[TIP] Docstrings in Test methods

Ben Finney ben+python at benfinney.id.au
Fri Nov 25 11:15:42 PST 2011

I have been asked for my opinion on this thread that I missed, so I'll
respond to a few salient messages.

Mike Pirnat <mpirnat at gmail.com> writes:

> On Sat, Nov 5, 2011 at 9:07 AM, Alfredo Deza <alfredodeza at gmail.com> wrote:
> > The test method *does* appear. Is this *not* the case in your code base?
> In a trivial case, this would be okay.  We have ~1M LoC, ~10k files,
> and a stack trace that's usually ~10 lines or more, and the people who
> write docstrings for tests tend not to be that succinct

That argues for better docstrings, and seeing the bad docstrings should
be a spur to writing better ones.

> I really prefer to see:
> FAIL: package.subpackage.tests.test_module.TestClass.test_which_failed

I'd like to see that too.

> Instead of:

Why “instead of”?

> FAIL: Test obscure frobulator that no one has ever heard of; lengthy
> discussion about the state of modern frobulation blah blah blah this
> is why we can't have nice things

That's why I conform to PEP 257 for docstrings, and docstrings for test
cases are no different. Your dislike of the badly-written docstrings in
your code base are another indication that better (i.e. PEP 257
compliant) docstrings are called for.

That way, the one-line synopsis is what can be displayed in the test
report output. The longer descriptive remainder of the docstring (if it
exists; most docstrings don't need to be longer than a one-line
synopsis) isn't used in the report.

> I find that awkward test method names are a sign that I need to
> rethink what I'm trying to express in the test.

Agreed, the test case name needs to be descriptive. But the docstring
synopsis can often express it in human language more readably, and
that's important in a report full of output.

So both are needed: good test case names, and good test case docstrings.

Michael Foord <michael at voidspace.org.uk> writes:

> Output from unittest2 (and Python 2.7):
> $ unit2 discover -v
> test_something (test_thing.SomeTest)
> This test has a docstring ... ERROR
> ======================================================================
> ERROR: test_something (test_thing.SomeTest)
> This test has a docstring
> ----------------------------------------------------------------------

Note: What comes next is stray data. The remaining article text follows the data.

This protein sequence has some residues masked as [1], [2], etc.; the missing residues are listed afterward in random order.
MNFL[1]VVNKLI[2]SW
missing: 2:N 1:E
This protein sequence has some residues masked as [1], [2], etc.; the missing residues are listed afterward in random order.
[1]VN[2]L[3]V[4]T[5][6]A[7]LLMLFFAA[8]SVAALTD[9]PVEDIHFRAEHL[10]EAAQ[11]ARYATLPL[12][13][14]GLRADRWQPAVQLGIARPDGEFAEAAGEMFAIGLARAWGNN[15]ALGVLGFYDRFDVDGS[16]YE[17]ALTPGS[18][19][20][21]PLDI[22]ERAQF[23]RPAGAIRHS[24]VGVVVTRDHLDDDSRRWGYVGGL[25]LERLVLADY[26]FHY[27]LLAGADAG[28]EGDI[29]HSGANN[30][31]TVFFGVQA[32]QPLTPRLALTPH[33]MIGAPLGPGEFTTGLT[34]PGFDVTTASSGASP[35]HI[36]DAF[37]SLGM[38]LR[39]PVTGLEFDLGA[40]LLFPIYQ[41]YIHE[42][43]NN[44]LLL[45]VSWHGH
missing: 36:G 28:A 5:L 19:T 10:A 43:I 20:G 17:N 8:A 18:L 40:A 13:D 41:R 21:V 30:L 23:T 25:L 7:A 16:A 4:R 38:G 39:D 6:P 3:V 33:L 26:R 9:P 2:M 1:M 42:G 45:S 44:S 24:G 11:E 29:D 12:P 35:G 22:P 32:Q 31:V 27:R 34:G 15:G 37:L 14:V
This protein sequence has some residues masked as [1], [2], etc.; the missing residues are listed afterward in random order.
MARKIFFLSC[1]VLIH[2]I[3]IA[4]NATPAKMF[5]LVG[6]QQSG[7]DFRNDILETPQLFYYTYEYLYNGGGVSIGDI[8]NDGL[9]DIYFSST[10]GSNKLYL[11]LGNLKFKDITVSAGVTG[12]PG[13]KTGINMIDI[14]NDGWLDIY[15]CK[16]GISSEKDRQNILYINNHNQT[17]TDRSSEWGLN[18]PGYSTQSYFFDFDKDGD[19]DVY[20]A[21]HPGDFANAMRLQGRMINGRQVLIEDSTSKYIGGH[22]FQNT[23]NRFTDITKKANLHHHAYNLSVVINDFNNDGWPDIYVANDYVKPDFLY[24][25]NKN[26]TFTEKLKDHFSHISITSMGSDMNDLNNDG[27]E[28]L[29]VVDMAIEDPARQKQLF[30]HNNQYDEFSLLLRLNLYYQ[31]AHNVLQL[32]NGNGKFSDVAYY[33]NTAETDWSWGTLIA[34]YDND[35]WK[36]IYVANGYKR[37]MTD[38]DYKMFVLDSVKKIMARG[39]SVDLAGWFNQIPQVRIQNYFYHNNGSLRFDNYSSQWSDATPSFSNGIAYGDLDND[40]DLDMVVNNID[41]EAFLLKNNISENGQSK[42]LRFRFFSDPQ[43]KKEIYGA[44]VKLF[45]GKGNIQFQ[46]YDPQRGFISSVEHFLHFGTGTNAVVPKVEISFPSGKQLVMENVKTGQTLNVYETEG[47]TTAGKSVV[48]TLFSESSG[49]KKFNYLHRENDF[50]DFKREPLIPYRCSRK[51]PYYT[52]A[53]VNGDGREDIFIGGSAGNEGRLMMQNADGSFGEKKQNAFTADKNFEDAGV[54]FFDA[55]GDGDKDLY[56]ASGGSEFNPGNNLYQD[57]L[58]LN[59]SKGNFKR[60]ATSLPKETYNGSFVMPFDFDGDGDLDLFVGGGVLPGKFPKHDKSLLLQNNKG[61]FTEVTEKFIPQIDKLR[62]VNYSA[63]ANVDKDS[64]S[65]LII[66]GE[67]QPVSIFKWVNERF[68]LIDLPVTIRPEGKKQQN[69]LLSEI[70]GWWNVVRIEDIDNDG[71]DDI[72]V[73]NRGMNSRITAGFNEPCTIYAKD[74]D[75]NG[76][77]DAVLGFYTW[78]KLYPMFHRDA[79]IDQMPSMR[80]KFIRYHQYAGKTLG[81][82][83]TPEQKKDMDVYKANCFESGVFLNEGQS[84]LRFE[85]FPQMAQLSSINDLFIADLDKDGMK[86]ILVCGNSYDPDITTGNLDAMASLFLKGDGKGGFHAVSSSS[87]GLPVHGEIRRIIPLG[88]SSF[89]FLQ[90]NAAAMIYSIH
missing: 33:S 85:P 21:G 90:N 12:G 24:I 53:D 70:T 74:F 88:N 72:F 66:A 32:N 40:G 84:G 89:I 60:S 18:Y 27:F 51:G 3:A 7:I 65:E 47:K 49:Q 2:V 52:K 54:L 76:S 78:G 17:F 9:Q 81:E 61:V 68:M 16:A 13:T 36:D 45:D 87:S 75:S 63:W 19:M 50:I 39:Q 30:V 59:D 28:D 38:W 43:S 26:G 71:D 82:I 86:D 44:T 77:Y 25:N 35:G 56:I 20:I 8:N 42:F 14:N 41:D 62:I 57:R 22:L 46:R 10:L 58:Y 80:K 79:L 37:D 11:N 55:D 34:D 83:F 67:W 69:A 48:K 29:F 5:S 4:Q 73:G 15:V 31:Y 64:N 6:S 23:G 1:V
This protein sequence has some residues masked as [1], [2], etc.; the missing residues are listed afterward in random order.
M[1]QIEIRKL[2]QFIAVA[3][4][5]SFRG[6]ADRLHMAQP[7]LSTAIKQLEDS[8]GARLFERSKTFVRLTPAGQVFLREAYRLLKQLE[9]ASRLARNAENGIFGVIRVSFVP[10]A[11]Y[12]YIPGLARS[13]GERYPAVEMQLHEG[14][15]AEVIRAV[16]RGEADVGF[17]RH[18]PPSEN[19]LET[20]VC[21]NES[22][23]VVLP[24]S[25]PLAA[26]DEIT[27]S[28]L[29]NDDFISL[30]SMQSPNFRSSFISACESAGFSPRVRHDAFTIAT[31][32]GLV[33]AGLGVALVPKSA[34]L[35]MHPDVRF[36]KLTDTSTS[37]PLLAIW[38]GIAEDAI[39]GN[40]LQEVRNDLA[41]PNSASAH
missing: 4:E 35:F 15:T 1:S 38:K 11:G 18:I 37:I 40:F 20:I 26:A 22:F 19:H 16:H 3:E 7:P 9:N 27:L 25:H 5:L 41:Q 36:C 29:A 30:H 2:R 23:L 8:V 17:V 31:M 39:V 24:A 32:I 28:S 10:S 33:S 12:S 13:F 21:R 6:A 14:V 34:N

> Traceback (most recent call last):
>   File "/compile/temp/test_thing.py", line 7, in test_something
>     1/0
> ZeroDivisionError: integer division or modulo by zero
> ----------------------------------------------------------------------
> Ran 1 test in 0.022s
> The docstring is still output in verbose mode - but *after* the test
> name.

Great! So long as this uses the synopsis of the docstring (and not the
full docstring), it looks good for my purposes.

Gary Bernhardt <gary.bernhardt at gmail.com> writes:

> Exactly: the test class's name refers to the state of the world that
> the test expects. That world is created in the setup. These things
> aren't in opposition; they're the same!

Right. Naming the test case class provides the state-of-the-world
context, and the test case name and its docstring synopsis then have
plenty of room to describe the “when I do this, that should happen”
assertion of the specific test case.

Jonathan Lange <jml at mumak.net> writes:

> That's because many test runners use TestCase.shortDescription(),
> rather than TestCase.id(). I personally think that shortDescription is
> bogus for the reasons you suggest

I hope you can see why that's not so: shortDescription is very useful
because it makes use of the docstring for valuable information about the
test case.

> so the runners I've had a hand in all use id().

Feel free to use that too, but don't ignore my docstrings :-)

 \     “I got some new underwear the other day. Well, new to me.” —Emo |
  `\                                                           Philips |
_o__)                                                                  |
Ben Finney

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